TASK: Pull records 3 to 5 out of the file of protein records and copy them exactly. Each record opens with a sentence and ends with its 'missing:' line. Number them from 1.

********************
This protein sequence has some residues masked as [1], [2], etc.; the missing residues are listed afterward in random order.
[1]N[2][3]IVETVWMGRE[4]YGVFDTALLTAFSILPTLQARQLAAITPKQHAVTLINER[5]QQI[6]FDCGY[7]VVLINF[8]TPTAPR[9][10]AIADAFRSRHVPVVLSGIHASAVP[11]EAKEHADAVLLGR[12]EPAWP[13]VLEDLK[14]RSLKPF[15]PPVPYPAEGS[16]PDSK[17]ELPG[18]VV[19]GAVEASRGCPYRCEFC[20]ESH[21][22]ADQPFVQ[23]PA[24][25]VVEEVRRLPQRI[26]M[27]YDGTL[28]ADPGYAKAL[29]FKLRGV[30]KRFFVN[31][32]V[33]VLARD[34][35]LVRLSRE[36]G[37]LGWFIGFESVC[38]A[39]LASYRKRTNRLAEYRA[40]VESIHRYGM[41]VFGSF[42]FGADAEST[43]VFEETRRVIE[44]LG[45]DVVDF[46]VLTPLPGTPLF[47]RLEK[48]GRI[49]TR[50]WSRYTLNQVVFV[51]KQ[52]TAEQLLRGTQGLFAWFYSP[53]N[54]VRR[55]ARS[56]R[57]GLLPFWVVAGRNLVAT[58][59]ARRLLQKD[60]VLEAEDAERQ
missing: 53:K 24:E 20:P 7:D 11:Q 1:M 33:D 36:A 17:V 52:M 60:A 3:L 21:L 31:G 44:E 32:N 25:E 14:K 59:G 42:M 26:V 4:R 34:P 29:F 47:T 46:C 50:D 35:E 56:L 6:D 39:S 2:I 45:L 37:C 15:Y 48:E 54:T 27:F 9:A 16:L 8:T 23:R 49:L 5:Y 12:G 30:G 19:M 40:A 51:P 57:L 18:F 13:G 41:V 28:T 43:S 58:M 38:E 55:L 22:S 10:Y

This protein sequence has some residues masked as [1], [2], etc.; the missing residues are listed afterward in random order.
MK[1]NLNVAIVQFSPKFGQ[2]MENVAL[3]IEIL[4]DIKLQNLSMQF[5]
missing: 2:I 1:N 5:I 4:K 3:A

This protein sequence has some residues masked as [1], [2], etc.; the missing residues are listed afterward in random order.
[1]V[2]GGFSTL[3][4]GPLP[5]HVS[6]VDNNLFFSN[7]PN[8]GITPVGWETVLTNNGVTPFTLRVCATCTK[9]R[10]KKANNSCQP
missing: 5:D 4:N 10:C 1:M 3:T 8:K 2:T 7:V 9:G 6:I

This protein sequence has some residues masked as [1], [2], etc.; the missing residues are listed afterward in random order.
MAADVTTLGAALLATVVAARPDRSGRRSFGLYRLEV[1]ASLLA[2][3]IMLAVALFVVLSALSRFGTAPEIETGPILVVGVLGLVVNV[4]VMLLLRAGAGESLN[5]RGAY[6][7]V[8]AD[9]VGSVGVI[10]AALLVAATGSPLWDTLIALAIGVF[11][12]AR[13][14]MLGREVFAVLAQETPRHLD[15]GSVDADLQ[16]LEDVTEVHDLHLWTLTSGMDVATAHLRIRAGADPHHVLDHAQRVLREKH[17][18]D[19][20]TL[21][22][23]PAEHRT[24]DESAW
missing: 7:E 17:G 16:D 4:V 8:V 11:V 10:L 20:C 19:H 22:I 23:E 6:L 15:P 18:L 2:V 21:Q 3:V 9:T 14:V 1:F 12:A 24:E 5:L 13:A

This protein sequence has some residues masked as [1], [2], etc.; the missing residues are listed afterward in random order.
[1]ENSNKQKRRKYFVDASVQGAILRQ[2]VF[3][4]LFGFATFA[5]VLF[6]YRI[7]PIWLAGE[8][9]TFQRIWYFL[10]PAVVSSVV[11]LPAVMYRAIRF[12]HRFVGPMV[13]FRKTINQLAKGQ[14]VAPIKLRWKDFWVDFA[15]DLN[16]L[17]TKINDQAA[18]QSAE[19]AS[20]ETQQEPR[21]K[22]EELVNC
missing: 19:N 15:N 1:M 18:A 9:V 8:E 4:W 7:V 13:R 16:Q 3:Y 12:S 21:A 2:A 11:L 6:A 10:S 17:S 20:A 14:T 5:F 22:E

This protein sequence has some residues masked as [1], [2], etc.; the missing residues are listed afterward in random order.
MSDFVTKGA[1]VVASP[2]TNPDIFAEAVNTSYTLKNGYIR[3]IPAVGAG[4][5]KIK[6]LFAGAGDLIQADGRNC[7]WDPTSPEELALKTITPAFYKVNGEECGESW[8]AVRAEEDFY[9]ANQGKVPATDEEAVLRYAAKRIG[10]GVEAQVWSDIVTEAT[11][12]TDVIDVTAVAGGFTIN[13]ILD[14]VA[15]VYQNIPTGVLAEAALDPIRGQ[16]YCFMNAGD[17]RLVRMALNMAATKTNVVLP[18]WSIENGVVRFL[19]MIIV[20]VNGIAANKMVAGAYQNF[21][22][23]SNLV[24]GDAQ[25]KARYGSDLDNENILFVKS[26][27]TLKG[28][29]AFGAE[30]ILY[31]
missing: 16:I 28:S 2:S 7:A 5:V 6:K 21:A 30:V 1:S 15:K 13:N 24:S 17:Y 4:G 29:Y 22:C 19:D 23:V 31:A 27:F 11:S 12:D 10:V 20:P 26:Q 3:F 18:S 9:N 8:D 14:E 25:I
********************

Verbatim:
This protein sequence has some residues masked as [1], [2], etc.; the missing residues are listed afterward in random order.
[1]V[2]GGFSTL[3][4]GPLP[5]HVS[6]VDNNLFFSN[7]PN[8]GITPVGWETVLTNNGVTPFTLRVCATCTK[9]R[10]KKANNSCQP
missing: 5:D 4:N 10:C 1:M 3:T 8:K 2:T 7:V 9:G 6:I

This protein sequence has some residues masked as [1], [2], etc.; the missing residues are listed afterward in random order.
MAADVTTLGAALLATVVAARPDRSGRRSFGLYRLEV[1]ASLLA[2][3]IMLAVALFVVLSALSRFGTAPEIETGPILVVGVLGLVVNV[4]VMLLLRAGAGESLN[5]RGAY[6][7]V[8]AD[9]VGSVGVI[10]AALLVAATGSPLWDTLIALAIGVF[11][12]AR[13][14]MLGREVFAVLAQETPRHLD[15]GSVDADLQ[16]LEDVTEVHDLHLWTLTSGMDVATAHLRIRAGADPHHVLDHAQRVLREKH[17][18]D[19][20]TL[21][22][23]PAEHRT[24]DESAW
missing: 7:E 17:G 16:D 4:V 8:V 11:V 10:L 20:C 19:H 22:I 23:E 6:L 15:P 18:L 2:V 21:Q 3:V 9:T 14:V 1:F 12:A 24:E 5:L 13:A

This protein sequence has some residues masked as [1], [2], etc.; the missing residues are listed afterward in random order.
[1]ENSNKQKRRKYFVDASVQGAILRQ[2]VF[3][4]LFGFATFA[5]VLF[6]YRI[7]PIWLAGE[8][9]TFQRIWYFL[10]PAVVSSVV[11]LPAVMYRAIRF[12]HRFVGPMV[13]FRKTINQLAKGQ[14]VAPIKLRWKDFWVDFA[15]DLN[16]L[17]TKINDQAA[18]QSAE[19]AS[20]ETQQEPR[21]K[22]EELVNC
missing: 19:N 15:N 1:M 18:A 9:V 8:E 4:W 7:V 13:R 16:Q 3:Y 12:S 21:A 2:A 11:L 6:A 10:S 17:S 20:A 14:T 5:F 22:E